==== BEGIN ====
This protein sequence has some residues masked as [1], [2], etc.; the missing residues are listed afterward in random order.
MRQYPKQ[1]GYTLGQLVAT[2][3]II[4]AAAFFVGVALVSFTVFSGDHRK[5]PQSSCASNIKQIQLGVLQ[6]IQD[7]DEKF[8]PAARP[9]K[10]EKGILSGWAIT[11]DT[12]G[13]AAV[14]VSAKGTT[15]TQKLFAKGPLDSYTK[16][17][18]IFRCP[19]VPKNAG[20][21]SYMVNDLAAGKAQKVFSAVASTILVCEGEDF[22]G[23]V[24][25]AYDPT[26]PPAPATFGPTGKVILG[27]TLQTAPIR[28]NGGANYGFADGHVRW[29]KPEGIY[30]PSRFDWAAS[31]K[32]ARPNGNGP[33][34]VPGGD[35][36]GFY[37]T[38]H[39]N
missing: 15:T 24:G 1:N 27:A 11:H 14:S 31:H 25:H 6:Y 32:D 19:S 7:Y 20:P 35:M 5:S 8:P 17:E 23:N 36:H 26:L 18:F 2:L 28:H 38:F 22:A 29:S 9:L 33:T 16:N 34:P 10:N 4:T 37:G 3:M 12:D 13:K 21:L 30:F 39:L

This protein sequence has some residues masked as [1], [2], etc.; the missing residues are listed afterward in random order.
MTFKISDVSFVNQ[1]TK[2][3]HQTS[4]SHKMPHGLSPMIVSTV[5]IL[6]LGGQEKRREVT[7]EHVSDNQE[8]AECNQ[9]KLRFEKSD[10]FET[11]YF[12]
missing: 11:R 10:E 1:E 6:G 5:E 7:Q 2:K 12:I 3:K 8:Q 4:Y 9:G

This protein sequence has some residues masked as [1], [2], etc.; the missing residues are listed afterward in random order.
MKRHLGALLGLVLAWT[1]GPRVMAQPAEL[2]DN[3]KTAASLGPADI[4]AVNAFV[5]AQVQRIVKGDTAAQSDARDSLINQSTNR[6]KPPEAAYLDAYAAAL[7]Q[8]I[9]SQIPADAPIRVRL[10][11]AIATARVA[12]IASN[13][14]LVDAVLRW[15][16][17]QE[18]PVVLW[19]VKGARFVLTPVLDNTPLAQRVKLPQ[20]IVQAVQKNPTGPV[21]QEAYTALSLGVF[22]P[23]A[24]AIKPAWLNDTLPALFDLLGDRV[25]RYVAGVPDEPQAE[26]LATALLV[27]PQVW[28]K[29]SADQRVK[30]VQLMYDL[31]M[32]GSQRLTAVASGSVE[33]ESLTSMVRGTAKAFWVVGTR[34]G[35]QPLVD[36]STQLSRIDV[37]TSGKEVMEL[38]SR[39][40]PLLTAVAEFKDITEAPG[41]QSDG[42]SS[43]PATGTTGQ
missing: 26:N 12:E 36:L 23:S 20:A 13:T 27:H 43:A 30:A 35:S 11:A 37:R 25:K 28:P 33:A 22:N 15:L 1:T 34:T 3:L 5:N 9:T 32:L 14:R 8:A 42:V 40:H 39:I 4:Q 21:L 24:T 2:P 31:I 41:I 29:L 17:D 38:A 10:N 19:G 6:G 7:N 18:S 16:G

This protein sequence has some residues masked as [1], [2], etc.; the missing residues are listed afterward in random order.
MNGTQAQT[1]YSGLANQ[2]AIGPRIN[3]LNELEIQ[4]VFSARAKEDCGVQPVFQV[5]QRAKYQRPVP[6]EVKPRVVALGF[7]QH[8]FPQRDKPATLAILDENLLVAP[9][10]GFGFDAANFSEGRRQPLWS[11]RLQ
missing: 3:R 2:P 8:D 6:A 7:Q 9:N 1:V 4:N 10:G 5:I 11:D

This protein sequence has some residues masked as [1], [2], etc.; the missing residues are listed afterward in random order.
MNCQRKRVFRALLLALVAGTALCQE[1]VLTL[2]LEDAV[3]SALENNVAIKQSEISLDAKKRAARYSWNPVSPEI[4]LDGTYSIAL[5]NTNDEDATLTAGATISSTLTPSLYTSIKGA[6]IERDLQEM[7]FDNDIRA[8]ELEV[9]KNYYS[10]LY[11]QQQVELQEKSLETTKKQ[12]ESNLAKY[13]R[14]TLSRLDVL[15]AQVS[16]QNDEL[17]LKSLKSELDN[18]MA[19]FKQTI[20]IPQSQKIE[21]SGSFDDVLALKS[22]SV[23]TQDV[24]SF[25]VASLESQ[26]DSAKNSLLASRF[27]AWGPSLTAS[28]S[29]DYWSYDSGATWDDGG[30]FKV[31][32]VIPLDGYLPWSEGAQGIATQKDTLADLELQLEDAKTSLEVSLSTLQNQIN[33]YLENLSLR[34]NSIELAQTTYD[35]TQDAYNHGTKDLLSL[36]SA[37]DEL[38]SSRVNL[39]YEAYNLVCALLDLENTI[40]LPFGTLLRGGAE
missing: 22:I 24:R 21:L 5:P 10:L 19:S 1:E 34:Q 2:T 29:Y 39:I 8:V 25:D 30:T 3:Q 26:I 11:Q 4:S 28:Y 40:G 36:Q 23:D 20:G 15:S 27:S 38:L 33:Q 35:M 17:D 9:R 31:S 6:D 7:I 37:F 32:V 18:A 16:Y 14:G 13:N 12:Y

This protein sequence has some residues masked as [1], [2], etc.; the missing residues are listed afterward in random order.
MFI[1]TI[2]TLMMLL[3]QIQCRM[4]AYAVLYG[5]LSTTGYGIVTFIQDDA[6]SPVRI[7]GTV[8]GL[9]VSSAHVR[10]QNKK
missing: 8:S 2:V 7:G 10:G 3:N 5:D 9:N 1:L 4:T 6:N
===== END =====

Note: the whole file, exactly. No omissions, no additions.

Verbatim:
This protein sequence has some residues masked as [1], [2], etc.; the missing residues are listed afterward in random order.
MRQYPKQ[1]GYTLGQLVAT[2][3]II[4]AAAFFVGVALVSFTVFSGDHRK[5]PQSSCASNIKQIQLGVLQ[6]IQD[7]DEKF[8]PAARP[9]K[10]EKGILSGWAIT[11]DT[12]G[13]AAV[14]VSAKGTT[15]TQKLFAKGPLDSYTK[16][17][18]IFRCP[19]VPKNAG[20][21]SYMVNDLAAGKAQKVFSAVASTILVCEGEDF[22]G[23]V[24][25]AYDPT[26]PPAPATFGPTGKVILG[27]TLQTAPIR[28]NGGANYGFADGHVRW[29]KPEGIY[30]PSRFDWAAS[31]K[32]ARPNGNGP[33][34]VPGGD[35][36]GFY[37]T[38]H[39]N
missing: 15:T 24:G 1:N 27:A 11:H 14:S 31:H 25:H 6:Y 32:D 19:S 7:Y 20:P 35:M 5:S 8:P 17:E 23:N 36:H 26:L 18:F 2:L 28:H 38:F 22:A 29:S 9:L 33:T 16:N 34:P 10:N 4:T 37:G 3:M 12:D 13:K 21:L 30:F 39:L

This protein sequence has some residues masked as [1], [2], etc.; the missing residues are listed afterward in random order.
MTFKISDVSFVNQ[1]TK[2][3]HQTS[4]SHKMPHGLSPMIVSTV[5]IL[6]LGGQEKRREVT[7]EHVSDNQE[8]AECNQ[9]KLRFEKSD[10]FET[11]YF[12]
missing: 11:R 10:E 1:E 6:G 5:E 7:Q 2:K 12:I 3:K 8:Q 4:Y 9:G

This protein sequence has some residues masked as [1], [2], etc.; the missing residues are listed afterward in random order.
MKRHLGALLGLVLAWT[1]GPRVMAQPAEL[2]DN[3]KTAASLGPADI[4]AVNAFV[5]AQVQRIVKGDTAAQSDARDSLINQSTNR[6]KPPEAAYLDAYAAAL[7]Q[8]I[9]SQIPADAPIRVRL[10][11]AIATARVA[12]IASN[13][14]LVDAVLRW[15][16][17]QE[18]PVVLW[19]VKGARFVLTPVLDNTPLAQRVKLPQ[20]IVQAVQKNPTGPV[21]QEAYTALSLGVF[22]P[23]A[24]AIKPAWLNDTLPALFDLLGDRV[25]RYVAGVPDEPQAE[26]LATALLV[27]PQVW[28]K[29]SADQRVK[30]VQLMYDL[31]M[32]GSQRLTAVASGSVE[33]ESLTSMVRGTAKAFWVVGTR[34]G[35]QPLVD[36]STQLSRIDV[37]TSGKEVMEL[38]SR[39][40]PLLTAVAEFKDITEAPG[41]QSDG[42]SS[43]PATGTTGQ
missing: 26:N 12:E 36:L 23:S 20:A 13:T 27:H 43:A 30:A 35:S 11:A 37:R 25:K 28:P 33:A 22:N 15:L 1:T 34:T 3:L 5:N 9:T 32:L 14:R 8:A 42:V 40:H 39:I 4:Q 21:L 24:T 2:P 31:I 41:I 29:L 17:D 38:A 10:N 19:G 6:G 7:N 18:S 16:G

This protein sequence has some residues masked as [1], [2], etc.; the missing residues are listed afterward in random order.
MNGTQAQT[1]YSGLANQ[2]AIGPRIN[3]LNELEIQ[4]VFSARAKEDCGVQPVFQV[5]QRAKYQRPVP[6]EVKPRVVALGF[7]QH[8]FPQRDKPATLAILDENLLVAP[9][10]GFGFDAANFSEGRRQPLWS[11]RLQ
missing: 3:R 2:P 8:D 6:A 7:Q 9:N 1:V 4:N 10:G 5:I 11:D

This protein sequence has some residues masked as [1], [2], etc.; the missing residues are listed afterward in random order.
MNCQRKRVFRALLLALVAGTALCQE[1]VLTL[2]LEDAV[3]SALENNVAIKQSEISLDAKKRAARYSWNPVSPEI[4]LDGTYSIAL[5]NTNDEDATLTAGATISSTLTPSLYTSIKGA[6]IERDLQEM[7]FDNDIRA[8]ELEV[9]KNYYS[10]LY[11]QQQVELQEKSLETTKKQ[12]ESNLAKY[13]R[14]TLSRLDVL[15]AQVS[16]QNDEL[17]LKSLKSELDN[18]MA[19]FKQTI[20]IPQSQKIE[21]SGSFDDVLALKS[22]SV[23]TQDV[24]SF[25]VASLESQ[26]DSAKNSLLASRF[27]AWGPSLTAS[28]S[29]DYWSYDSGATWDDGG[30]FKV[31][32]VIPLDGYLPWSEGAQGIATQKDTLADLELQLEDAKTSLEVSLSTLQNQIN[33]YLENLSLR[34]NSIELAQTTYD[35]TQDAYNHGTKDLLSL[36]SA[37]DEL[38]SSRVNL[39]YEAYNLVCALLDLENTI[40]LPFGTLLRGGAE
missing: 22:I 24:R 21:L 5:P 10:L 19:S 1:E 34:Q 2:T 29:Y 39:I 8:V 25:D 30:T 3:Q 26:I 11:Q 4:S 28:Y 40:G 36:Q 23:D 20:G 15:S 27:S 38:L 33:Q 35:M 17:D 9:R 31:S 6:D 7:I 37:F 32:V 18:A 16:Y 14:G 13:N 12:Y

This protein sequence has some residues masked as [1], [2], etc.; the missing residues are listed afterward in random order.
MFI[1]TI[2]TLMMLL[3]QIQCRM[4]AYAVLYG[5]LSTTGYGIVTFIQDDA[6]SPVRI[7]GTV[8]GL[9]VSSAHVR[10]QNKK
missing: 8:S 2:V 7:G 10:G 3:N 5:D 9:N 1:L 4:T 6:N